The recently opened Quest University — Canada’s first secular, private, non-profit university — is being cautiously watched by the post-secondary community both in Canada beyond. In an excellent feature in the U.S.-based Chronicle of Higher Education, Karen Birchard discusses whether the private Quest U will be accepted by the largely public Canadian post-secondary community.
It’s not surprising that Quest U has raised some eyebrows, considering that not only is it the first of its kind in Canada, but also conceived out of a number of criticisms of the current post-secondary system. Founder Dr. David Strangway hatched the idea for the small, education-focused university out of what he saw as shortcomings in the public system. In an interview with Maclean’s last year, Strangway was highly critical of the current university model, which focuses heavily on research and less on undergraduate teaching
You can’t easily dismiss Strangway’s criticisms. He was the president of the University of British Columbia for 12 years and served as acting president and provost of the University of Toronto. He’s knows what’s up with research too from six years as president and CEO of the Canadian Foundation for Innovation, a body that funds research infrastructure.
Strangway said the school was modeled on the small undergraduate-focused, liberal arts schools of the U.S. Speaking with Maclean’s last spring, Strangway said that Quest takes a different approach, starting with faculty hiring. “You’re not coming here to do research,” he said of Quest professors, who are known as tutors. “You’re coming here to teach and share your experience with students… We will not be building research facilities. But if you want to do research on your own time, more power to you.” Strangway said that this philosophy hadn’t scared potential professors; he said that two job postings attracted 600 applications last spring.
One of the most striking differences between Quest and other B.C. universities is the cost. Tuition and fees for a standard two-term academic year is $28,200 plus another $8,000 for room and board. Quest’s website states it is committed to helping make the Quest experience affordable and accessible to all qualified students through a combination of merit and need-based awards, student loans and campus employment.” But $30,000+ per year surely still induces sticker-shock.
The price tag is another reason that many people in Canada swallow hard when the topic of private universities like Quest comes up. The national average tuition fee for undergraduate students at public universities is $4,524. Critics of Quest worry about eroding accessibility if more elite universities like Quest start popping up.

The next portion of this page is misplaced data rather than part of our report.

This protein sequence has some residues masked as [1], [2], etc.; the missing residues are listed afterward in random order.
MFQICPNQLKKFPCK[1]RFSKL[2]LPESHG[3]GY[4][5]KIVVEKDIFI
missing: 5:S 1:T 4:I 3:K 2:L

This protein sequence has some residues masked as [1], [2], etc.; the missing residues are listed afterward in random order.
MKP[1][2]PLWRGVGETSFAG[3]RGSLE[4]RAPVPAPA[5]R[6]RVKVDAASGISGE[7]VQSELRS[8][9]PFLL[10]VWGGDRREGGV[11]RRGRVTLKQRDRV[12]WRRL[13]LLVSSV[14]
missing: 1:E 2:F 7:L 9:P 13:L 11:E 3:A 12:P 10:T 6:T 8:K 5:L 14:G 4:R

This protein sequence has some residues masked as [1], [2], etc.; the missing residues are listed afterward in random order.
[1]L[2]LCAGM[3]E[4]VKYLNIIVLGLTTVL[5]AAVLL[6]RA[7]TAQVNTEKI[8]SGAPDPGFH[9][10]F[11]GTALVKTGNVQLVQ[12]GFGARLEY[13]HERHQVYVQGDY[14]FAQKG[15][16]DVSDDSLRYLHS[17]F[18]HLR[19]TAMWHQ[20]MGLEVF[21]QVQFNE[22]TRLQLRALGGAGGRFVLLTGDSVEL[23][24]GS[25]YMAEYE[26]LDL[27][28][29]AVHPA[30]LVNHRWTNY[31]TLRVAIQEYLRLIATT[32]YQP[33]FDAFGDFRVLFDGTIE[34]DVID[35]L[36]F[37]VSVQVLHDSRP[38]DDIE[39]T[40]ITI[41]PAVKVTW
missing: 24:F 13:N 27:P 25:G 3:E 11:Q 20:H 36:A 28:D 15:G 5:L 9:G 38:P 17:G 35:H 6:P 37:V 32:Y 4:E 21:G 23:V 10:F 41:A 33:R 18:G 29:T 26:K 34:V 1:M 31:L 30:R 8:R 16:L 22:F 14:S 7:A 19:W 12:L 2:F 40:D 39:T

Strangway noted that top Canadian students have traditionally paid big bucks to study at elite American colleges. He added: “The greatest teaching and research universities in the world are private,” Strangway told Maclean’s last year. “There is nothing intrinsically wrong with private universities.”
In her Chronicle article, Birchard echoes this sentiment, as if witnessing a strange, Canadian phenomenon. “There seems to be an almost philosophical opposition in Canada to private universities and colleges, except religious ones,” she writes. Birchard quotes Canadian Association of University Teachers executive director James Turk saying that CAUT has serious concerns about Quest. CAUT’s position seems to be that they oppose degree-granting private institutions because they believe the public system is doing the job of granting degrees already. Turk told Birchard that Quest adds “nothing useful to the Canadian post-secondary scene.”
But not everyone agrees that the public system is doing a good enough job granting degrees. Brichard interviewed UBC president Stephen Toope on the debate. “Canada has to get over the impression that it has an outstanding university system,” he said. “We have a solid system, but it is largely in stasis, and standing still is a recipe for mediocrity.”
Strangway agreed with Toope in his discussion with Birchard. “We have this Canadian syndrome that says it’s OK to be good, but it’s not OK to be excellent. Everybody in higher education agrees to get to this level,” he said. “So we don’t allow the tall poppies to stand out. It would be nice if we had a higher-education culture that allowed the tall poppies.”